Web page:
“The mobile app install ads which are run not only by developers but also by large companies that want to get people to install apps are growing. They remain a good part of our mobile ads revenue and we are excited about the opportunities there. But we see our opportunities in mobile ads as much broader than just installing apps.”

Mobile growth
Facebook reported yesterday that its overall revenue grew 61 percent for a total of $2.91 billion during the second quarter of 2014. Of that, $2.68 billion came from advertising, a 67 percent jump from the same period a year ago.

Growth in mobile use on Facebook continues to outpace general use, with mobile daily active user increasing 39 percent for a total of 654 million while mobile monthly active users grew 31 percent for a total of 1.07 billion.

In comparison, overall daily active users grew 19 percent for a total of 829 million and monthly active users increased 14 percent for a total of 1.32 billion.

The company also posted a 138 percent increase in net income for a total of $791 million.

App install ads
Facebook launched mobile app install ads in late 2012 and the offering quickly took off because it meet an untapped need to help developers drive app downloads. In less than two years, Facebook has driven 350 million app installs, per Fiksu.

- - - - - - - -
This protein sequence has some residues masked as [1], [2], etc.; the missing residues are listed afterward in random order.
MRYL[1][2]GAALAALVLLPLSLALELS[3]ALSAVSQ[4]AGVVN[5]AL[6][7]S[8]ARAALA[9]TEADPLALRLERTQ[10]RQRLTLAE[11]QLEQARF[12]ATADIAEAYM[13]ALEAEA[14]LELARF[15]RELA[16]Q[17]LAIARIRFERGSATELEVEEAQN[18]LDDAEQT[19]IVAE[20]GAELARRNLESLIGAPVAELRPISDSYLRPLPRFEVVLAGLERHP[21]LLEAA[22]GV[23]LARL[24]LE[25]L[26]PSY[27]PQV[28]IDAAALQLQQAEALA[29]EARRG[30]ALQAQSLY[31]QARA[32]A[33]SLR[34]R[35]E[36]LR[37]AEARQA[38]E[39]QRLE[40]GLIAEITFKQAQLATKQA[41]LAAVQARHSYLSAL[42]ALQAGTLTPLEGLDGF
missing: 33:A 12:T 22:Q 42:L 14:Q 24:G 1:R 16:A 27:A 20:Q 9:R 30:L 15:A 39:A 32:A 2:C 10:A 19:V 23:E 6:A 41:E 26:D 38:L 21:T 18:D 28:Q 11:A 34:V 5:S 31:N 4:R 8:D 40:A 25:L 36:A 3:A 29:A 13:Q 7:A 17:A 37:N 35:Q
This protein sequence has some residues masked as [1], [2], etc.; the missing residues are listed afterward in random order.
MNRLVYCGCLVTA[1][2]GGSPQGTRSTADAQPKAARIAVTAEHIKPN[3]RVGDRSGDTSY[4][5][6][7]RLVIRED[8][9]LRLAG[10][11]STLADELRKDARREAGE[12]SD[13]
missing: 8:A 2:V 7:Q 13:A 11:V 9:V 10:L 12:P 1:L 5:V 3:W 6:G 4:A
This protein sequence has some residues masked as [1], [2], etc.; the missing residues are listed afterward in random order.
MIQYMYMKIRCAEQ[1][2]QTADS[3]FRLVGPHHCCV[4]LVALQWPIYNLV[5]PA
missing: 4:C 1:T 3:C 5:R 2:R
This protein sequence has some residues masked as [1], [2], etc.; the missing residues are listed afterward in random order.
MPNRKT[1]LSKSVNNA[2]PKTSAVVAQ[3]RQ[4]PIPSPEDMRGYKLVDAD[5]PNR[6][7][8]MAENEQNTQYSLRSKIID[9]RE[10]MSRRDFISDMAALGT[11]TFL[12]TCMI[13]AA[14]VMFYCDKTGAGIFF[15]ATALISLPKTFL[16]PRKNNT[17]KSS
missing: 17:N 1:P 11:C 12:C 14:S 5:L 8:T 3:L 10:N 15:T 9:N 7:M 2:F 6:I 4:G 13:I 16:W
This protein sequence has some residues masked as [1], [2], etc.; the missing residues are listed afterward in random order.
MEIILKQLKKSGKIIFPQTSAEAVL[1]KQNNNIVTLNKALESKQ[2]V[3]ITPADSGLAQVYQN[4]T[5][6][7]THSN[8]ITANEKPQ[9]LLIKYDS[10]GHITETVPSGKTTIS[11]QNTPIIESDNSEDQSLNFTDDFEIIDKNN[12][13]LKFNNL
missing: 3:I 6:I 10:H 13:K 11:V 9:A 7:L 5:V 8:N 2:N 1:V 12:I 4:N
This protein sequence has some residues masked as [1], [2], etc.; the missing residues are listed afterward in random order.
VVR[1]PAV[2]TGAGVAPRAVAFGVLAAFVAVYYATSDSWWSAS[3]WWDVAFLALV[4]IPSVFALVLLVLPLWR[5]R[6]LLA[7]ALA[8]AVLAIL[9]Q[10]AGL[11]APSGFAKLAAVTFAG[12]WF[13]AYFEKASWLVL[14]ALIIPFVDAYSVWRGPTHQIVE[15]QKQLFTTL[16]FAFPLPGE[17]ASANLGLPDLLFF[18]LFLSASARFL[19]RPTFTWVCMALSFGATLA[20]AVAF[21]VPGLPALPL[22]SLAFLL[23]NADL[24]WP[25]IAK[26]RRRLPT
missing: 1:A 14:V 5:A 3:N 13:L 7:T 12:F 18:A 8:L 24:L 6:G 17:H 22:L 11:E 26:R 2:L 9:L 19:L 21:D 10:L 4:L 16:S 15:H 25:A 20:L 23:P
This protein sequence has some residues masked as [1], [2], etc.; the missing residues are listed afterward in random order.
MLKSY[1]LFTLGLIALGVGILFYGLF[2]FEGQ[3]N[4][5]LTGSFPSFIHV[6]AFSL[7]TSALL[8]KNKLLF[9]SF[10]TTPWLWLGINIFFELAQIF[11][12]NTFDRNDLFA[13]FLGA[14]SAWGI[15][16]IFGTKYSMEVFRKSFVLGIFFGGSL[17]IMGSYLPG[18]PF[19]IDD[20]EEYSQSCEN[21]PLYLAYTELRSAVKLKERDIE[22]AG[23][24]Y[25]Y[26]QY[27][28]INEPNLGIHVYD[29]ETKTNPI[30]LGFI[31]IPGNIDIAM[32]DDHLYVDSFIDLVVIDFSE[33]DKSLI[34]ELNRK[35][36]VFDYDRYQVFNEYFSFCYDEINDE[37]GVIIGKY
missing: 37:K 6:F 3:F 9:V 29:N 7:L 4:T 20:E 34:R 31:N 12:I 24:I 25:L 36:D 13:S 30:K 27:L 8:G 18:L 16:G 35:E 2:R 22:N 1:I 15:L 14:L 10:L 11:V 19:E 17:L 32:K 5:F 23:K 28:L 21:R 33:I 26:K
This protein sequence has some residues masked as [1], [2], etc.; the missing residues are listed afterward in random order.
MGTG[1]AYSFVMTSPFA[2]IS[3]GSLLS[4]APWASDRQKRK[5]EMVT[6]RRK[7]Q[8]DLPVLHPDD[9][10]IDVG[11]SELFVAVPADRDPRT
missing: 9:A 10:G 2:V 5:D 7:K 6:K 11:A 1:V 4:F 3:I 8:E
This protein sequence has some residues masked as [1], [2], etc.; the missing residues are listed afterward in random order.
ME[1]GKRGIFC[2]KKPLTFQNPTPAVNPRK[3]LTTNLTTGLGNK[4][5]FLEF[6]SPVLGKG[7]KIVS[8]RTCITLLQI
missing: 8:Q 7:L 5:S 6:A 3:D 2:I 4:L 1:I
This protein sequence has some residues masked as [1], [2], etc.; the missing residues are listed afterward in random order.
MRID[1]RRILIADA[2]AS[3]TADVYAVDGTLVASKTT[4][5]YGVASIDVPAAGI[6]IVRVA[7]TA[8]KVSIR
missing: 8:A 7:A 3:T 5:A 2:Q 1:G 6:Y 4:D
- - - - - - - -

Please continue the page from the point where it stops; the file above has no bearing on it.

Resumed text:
However, Twitter recently released its mobile app promotion product suite. Fiksu is a partner, helping clients such as Groupon, Dunkin Donuts and Barnes & Noble drive app downloads from Twitter.

“Over the past 12 months, Facebook has enjoyed a leadership position with respect to performance in the app marketing space,” Craig Palli, chief strategy officer at Fiksu.

“While costs of media were often up to ten times greater on Facebook than other channels, they could command this premium because their cost per purchasing user was 28 percent better than other traffic sources, based on the strength of their segmentation tools,” he said.

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Twitter and Facebook see a bright future for in-the-moment spending

IDG News Service

If you’re an impulse buyer trying to reform your ways, Facebook and Twitter are not on your side.

Both companies said Thursday they were working on new services to let their users either make purchases directly from their feeds or gain instant access to deals and promotions that can be redeemed in stores. It’s the latest display of competition heating up between the companies as they seek to add digital storefront real estate to their sites.